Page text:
largely an urban phenomenon,10 but it is the product of social and economic processes working at the metropolitan and regional level (Brockerhoff, 2000; Lichter and Crowley, 2002; Orfield, 1997). These processes include middle-class flight, dis-investment in inner city areas, and poverty concentration. Moreover, they involve factors such as access to transportation, jobs, and social services that are also effectively addressed at the regional level. For example, research shows that poverty is less concentrated if low-income housing is provided in a desirable location, if training and job placement programs are provided for low-income households, and if a critical mass of non-subsidized units is maintained in the area especially for an intermediate income range (Brophy and Smith, 1997).

The charge to the committee and the principal aim of this report is to provide perspective and guidance to the PD&R about current and future GIS research and applications and to provide strategic direction for HUD. Since HUD does not operate in isolation, the committee also considered the network of people who use HUD’s data for policy and research purposes. This group includes professors and students at colleges and universities, policy makers and analysts working for local governments, HUD program managers and research scientists, and neighborhood leaders and residents employed by community-based organizations. The committee heard presentations from and interviewed representatives from public, non-profit, and private sector groups at the national, state, and local levels (Appendices B and C). In addition, committee deliberations were informed by contributions from a wide variety of participants (Appendix A) in a workshop held at the National Academies on April 25-27, 2001 (Appendix B).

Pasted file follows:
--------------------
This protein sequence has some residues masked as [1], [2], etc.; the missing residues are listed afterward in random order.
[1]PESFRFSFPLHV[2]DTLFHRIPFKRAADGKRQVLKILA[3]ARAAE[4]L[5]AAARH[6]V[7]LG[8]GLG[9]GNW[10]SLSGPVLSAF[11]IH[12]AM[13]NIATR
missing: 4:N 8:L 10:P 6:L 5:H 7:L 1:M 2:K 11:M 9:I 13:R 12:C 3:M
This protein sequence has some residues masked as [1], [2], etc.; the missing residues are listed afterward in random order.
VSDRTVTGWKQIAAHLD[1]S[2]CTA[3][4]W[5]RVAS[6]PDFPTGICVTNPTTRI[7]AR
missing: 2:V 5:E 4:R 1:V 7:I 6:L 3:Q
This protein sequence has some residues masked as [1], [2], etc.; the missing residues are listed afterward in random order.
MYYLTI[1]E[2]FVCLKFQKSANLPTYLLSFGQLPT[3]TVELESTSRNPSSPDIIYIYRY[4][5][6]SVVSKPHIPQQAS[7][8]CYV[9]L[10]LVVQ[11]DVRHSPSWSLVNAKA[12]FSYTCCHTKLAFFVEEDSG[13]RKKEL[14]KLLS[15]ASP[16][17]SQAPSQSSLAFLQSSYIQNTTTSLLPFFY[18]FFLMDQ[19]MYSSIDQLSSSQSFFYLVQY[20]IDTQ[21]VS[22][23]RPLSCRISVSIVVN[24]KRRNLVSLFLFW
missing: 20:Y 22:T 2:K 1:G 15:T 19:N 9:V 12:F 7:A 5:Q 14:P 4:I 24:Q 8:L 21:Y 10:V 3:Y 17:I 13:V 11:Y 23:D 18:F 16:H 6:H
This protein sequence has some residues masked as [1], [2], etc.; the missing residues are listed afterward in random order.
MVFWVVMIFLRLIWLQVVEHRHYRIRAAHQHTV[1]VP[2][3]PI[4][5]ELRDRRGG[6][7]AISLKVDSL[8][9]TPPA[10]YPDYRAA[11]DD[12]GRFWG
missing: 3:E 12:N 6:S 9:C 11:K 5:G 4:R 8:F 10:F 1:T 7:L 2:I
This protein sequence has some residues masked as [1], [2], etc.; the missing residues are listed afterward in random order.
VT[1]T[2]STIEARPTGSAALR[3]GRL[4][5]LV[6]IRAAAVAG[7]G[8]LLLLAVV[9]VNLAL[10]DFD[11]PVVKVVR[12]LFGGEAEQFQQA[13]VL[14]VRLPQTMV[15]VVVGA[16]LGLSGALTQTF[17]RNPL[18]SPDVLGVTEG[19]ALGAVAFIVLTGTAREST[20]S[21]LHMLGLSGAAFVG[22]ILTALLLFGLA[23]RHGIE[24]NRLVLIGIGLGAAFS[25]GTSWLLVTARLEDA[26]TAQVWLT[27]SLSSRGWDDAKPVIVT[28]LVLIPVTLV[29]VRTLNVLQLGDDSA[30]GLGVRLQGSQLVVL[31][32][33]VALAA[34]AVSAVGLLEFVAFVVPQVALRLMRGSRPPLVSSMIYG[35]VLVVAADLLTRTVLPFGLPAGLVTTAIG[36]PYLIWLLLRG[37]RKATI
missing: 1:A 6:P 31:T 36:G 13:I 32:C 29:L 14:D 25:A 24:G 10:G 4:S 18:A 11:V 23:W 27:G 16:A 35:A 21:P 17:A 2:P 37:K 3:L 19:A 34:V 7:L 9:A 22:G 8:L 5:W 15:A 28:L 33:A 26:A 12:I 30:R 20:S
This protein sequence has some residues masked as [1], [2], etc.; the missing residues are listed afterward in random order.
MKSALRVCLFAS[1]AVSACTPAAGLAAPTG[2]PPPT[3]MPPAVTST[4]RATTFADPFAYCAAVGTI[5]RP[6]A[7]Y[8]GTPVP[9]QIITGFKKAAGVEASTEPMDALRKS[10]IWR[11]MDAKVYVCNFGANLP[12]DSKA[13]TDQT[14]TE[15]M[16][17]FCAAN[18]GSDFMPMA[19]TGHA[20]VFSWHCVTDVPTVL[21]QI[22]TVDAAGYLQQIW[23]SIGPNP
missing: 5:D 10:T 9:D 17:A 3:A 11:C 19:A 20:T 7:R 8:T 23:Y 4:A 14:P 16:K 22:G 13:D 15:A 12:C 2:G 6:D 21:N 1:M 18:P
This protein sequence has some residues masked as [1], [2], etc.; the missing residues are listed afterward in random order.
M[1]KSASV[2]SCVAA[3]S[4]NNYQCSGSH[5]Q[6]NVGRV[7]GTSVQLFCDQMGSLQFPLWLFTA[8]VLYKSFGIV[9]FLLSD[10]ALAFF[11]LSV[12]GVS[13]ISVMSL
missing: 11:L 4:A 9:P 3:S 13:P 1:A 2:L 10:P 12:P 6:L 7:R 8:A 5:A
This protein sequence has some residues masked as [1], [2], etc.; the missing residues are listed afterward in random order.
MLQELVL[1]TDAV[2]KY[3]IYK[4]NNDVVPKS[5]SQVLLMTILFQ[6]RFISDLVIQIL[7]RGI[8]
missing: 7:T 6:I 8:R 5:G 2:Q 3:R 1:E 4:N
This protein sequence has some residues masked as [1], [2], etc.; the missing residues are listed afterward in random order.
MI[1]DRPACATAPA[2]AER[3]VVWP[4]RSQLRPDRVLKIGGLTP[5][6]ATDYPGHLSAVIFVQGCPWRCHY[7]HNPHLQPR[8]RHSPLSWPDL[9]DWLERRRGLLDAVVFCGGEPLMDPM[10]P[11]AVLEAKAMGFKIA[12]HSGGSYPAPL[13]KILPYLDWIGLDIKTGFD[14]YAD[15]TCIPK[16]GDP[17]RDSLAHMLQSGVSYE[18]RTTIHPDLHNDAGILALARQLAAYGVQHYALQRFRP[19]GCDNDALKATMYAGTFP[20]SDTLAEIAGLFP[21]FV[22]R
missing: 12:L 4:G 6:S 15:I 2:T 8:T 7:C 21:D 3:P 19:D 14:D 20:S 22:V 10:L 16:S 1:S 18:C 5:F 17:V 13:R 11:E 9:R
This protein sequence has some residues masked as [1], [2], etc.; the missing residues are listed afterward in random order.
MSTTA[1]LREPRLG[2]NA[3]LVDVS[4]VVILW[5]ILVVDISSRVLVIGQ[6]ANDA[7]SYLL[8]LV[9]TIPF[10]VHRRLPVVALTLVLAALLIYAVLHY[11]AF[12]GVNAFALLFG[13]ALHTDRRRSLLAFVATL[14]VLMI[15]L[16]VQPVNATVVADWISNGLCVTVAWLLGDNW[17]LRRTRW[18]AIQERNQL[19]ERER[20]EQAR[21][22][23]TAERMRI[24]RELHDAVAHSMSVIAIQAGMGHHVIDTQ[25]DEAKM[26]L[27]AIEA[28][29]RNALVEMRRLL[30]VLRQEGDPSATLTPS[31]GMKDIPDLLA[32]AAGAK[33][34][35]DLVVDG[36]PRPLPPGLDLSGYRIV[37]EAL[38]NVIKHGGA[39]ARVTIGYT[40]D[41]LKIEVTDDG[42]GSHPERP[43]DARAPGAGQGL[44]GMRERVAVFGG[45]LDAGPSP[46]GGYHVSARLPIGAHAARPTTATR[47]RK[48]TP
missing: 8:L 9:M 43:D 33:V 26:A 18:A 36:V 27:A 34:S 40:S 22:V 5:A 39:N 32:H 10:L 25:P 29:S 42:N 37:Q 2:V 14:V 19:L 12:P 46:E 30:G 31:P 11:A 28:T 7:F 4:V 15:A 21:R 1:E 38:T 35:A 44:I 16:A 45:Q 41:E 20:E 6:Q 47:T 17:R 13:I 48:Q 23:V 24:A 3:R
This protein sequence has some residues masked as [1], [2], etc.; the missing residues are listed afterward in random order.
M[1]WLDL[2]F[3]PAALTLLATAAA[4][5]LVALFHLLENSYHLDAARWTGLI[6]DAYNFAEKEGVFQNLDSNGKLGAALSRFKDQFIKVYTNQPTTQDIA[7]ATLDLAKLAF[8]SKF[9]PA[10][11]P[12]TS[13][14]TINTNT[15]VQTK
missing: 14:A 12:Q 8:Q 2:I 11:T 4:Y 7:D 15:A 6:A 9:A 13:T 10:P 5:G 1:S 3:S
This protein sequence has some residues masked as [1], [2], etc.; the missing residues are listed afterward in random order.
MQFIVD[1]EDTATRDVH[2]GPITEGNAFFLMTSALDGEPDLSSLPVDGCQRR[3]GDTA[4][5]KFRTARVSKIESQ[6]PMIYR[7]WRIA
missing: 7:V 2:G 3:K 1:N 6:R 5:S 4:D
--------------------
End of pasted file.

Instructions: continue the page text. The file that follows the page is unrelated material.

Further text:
Chapter 2 discusses HUD’s responsibility for providing accurate and relevant data on urban and community issues and identifies the development of national urban framework data layers as an appropriate goal for the agency. Chapter 3 examines programs and tools for disseminating information to a range of clients and partners in urban and housing policy arenas. Chapter 4 outlines a research agenda for PD&R that can support HUD’s mission. Chapter 5 discusses the role of partnerships for carrying out research and providing information for urban and community planning in the United States and abroad. The committee’s conclusions and recommendations to HUD for its urban and housing data and research agenda are detailed throughout the chapters.

10  

In 1998, in the United States, urban poverty was 12.3 percent compared with 14.4 percent for rural areas, but because the population is 75 percent urban, there are more urban than rural poor in the United States (Brockerhoff, 2000).



The National Academies | 500 Fifth St. N.W. | Washington, D.C. 20001
Copyright © National Academy of Sciences. All rights reserved.
Terms of Use and Privacy Statement